Did Texas Rangers Sell For Too Much?

Texas Rangers ball hat
Scott Boehm | Getty Images
Texas Rangers ball hat

More than 15 hours after the auction for the Texas Rangers began in bankruptcy court in Fort Worth yesterday, Chuck Greenberg and Nolan Ryan had bested out Mark Cuban for the rights to own, subject to Major League Baseball’s approval, the Texas Rangers.

According to USA Today’s Bob Nightengale, in a bar in downtown Fort Worth, Greenberg toasted his attorneys, partners and friends in the early morning hours and said the words, “Finally.”

Today, you will hear people say that this is best for baseball. Despite Mark Cuban being who he is, you will hear how baseball really wanted this ownership group and, despite all the wrangling, might not have approved Cuban anyway.

You’ll also hear that it’s best for creditors. The all-out gunslinging raised the bidding by $77.5 million.

The creditors part is hard to argue with, but what about baseball and what about the fans?

You see, the Greenberg/Ryan group agreed to pay $385 million in cash and must also assume $205 million in debts. That brings the total price of this team to $590 million.

Let’s put that in perspective. In April, Forbes put the franchise value of the team at $451 million – that’s a 30.8 percent premium. It’s not an unprecedented jump. Last month, the Golden State Warriors sold for $450 million, which turned out to be a 42.8 percent premium over what Forbes said the team was worth.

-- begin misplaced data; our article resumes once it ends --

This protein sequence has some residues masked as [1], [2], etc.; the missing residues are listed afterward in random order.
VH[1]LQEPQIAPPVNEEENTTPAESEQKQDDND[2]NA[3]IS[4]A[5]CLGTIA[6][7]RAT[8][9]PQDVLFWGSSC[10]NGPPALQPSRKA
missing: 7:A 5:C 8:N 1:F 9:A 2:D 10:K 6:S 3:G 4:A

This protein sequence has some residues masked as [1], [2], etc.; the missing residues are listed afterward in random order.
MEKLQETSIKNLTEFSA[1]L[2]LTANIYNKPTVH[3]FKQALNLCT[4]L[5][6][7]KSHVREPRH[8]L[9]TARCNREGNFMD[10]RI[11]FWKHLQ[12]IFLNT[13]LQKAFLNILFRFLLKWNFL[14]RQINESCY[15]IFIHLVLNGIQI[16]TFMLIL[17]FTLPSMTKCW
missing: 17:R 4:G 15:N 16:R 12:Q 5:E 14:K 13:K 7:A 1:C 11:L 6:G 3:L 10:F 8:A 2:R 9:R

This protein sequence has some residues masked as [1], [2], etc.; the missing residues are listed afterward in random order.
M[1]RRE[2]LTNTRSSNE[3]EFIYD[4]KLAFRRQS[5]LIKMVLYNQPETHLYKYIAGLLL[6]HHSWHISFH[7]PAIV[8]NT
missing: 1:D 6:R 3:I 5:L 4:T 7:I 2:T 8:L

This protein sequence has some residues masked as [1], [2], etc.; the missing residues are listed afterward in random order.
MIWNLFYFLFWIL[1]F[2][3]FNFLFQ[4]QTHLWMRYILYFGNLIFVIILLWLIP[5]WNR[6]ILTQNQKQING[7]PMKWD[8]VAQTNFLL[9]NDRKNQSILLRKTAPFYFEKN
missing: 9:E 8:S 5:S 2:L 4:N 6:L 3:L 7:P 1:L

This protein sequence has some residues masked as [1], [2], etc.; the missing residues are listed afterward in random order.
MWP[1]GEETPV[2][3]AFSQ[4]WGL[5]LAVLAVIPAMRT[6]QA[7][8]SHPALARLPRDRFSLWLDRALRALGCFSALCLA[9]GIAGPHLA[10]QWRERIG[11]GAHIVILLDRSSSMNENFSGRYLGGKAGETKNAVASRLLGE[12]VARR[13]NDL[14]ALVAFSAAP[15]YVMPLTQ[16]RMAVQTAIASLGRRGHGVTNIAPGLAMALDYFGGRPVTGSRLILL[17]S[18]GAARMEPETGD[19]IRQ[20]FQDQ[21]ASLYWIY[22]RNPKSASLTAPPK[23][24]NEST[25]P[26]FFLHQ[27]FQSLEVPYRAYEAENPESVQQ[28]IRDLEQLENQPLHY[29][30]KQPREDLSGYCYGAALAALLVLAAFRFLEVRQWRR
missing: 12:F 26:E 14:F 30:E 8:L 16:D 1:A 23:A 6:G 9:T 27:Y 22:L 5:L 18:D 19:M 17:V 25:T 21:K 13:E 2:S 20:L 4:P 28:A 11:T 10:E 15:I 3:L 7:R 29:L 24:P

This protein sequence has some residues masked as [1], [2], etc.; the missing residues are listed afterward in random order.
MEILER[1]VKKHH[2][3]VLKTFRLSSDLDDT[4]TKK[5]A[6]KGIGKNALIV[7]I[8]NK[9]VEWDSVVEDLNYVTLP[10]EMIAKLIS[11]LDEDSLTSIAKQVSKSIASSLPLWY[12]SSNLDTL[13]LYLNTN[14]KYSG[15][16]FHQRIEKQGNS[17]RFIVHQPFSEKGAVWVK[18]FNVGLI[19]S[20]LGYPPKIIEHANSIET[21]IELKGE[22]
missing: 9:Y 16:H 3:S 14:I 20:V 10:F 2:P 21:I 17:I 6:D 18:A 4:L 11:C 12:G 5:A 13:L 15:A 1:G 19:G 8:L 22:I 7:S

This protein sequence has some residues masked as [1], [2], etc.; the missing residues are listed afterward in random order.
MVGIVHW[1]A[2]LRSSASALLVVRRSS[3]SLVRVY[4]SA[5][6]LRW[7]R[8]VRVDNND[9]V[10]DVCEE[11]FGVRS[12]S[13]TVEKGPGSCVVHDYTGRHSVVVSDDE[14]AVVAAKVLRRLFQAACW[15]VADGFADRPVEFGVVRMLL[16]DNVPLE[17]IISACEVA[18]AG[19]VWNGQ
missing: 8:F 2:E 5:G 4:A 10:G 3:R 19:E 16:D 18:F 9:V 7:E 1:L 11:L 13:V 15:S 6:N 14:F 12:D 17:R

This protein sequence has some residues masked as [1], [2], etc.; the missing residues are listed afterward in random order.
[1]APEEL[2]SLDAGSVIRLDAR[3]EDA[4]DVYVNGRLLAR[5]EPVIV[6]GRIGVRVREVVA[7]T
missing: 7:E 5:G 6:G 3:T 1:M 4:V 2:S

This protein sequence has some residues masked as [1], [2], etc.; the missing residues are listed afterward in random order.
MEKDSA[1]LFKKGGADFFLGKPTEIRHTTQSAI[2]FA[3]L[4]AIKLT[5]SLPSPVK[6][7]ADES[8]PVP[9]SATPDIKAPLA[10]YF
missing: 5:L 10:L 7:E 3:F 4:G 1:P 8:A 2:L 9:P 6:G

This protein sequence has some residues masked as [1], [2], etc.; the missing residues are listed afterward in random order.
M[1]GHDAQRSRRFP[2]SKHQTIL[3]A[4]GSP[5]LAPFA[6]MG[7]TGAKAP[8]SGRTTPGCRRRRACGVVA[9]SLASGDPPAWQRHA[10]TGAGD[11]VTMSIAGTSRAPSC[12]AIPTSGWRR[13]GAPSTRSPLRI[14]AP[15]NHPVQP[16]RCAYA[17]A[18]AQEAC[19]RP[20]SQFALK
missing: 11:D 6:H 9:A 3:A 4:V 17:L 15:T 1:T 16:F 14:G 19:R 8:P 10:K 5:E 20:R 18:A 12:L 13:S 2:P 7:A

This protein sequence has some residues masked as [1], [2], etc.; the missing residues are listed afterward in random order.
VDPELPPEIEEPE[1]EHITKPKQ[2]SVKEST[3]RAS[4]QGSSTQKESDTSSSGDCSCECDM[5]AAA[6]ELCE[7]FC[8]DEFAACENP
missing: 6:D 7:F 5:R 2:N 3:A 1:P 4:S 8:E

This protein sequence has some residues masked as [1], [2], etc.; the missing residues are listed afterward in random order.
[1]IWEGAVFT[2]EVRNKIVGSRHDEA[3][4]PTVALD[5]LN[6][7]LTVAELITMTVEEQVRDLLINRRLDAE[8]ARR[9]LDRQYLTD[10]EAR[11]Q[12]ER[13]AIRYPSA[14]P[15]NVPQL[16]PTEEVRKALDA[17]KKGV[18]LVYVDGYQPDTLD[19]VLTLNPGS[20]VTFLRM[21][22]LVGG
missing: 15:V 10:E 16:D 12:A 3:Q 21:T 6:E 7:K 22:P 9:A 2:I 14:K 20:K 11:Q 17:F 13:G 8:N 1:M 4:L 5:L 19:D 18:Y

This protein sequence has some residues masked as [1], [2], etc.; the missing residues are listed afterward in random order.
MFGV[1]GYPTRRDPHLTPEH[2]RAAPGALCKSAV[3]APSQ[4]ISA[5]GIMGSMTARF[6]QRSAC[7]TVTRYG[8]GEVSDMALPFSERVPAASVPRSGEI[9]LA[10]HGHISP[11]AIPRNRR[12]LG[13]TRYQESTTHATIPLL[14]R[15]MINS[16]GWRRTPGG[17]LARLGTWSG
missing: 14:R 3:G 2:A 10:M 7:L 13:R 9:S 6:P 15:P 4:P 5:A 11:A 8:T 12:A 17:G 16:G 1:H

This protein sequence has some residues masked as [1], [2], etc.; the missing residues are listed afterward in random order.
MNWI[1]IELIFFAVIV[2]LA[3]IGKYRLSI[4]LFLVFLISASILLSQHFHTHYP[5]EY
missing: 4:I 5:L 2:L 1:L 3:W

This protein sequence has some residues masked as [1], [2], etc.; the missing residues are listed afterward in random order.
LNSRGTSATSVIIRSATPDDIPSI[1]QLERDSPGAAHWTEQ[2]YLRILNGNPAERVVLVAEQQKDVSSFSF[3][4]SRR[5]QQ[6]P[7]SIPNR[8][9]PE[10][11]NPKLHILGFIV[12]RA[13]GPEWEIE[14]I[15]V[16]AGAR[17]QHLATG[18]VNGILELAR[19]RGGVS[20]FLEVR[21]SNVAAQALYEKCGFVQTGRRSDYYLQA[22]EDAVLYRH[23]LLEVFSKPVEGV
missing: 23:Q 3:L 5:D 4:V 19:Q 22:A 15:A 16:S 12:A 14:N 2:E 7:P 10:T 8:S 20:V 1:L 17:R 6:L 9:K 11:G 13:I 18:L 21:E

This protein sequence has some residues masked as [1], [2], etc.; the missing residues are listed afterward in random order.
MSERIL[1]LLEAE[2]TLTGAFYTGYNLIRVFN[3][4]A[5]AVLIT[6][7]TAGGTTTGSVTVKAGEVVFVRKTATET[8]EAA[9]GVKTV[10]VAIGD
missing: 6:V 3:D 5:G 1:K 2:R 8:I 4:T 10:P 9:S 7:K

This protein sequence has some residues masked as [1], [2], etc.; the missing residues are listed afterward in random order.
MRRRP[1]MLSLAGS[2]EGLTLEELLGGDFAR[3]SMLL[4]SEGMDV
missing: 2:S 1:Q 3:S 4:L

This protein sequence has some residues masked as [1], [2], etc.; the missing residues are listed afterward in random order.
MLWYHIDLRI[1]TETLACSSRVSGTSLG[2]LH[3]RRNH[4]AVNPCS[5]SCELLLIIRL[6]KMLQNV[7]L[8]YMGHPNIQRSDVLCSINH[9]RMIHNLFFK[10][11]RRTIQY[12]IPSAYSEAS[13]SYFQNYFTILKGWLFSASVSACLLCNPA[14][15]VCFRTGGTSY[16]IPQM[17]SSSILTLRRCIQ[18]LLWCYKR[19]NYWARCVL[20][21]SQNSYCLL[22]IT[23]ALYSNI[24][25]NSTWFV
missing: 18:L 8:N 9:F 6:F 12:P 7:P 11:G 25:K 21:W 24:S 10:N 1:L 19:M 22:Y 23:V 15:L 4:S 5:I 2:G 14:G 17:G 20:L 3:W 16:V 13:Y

The problem is that the new Rangers ownership is dealing with a system (baseball) that requires investing in more of the right players than basketball to turn things around. The sport also doesn’t have a salary cap – so teams that have money to spend can make more mistakes with talent evaluations.

"The creditors part is hard to argue with, but what about baseball and what about the fans?" -SportsBiz, CNBC, Darren Rovell

What I’m saying is that we can’t just say Greenberg/Ryan won – now what? We have to look at the price that they agreed to pay as a possible impediment to making this team – which hasn’t made the playoffs since 1999 – better.

What we do know is the cash isn’t exactly pouring in. They haven’t averaged more than 30,000 fans a game since the 2005 season.

I think Mark Cuban is an incredibly smart businessman. At some point in the Cubs bidding, he decided he would stop – the point that he thought it would no longer make economic sense. And you have to assume that’s why he bowed out in the early morning hours on Thursday. And his calculations likely included the idea that a Rangers/Mavericks conglomerate could lead to a pretty good regional network upstart.

I know I’ve won some eBay auctions and celebrated until the time I laid my head down on the pillow. When I woke up, I had a sick taste in my mouth, realizing that the money I had agreed to spend made it harder to enjoy what I had purchased. I kind of wonder if Chuck Greenberg and Nolan Ryan are feeling the same way this morning.

Questions? Comments? SportsBiz@cnbc.com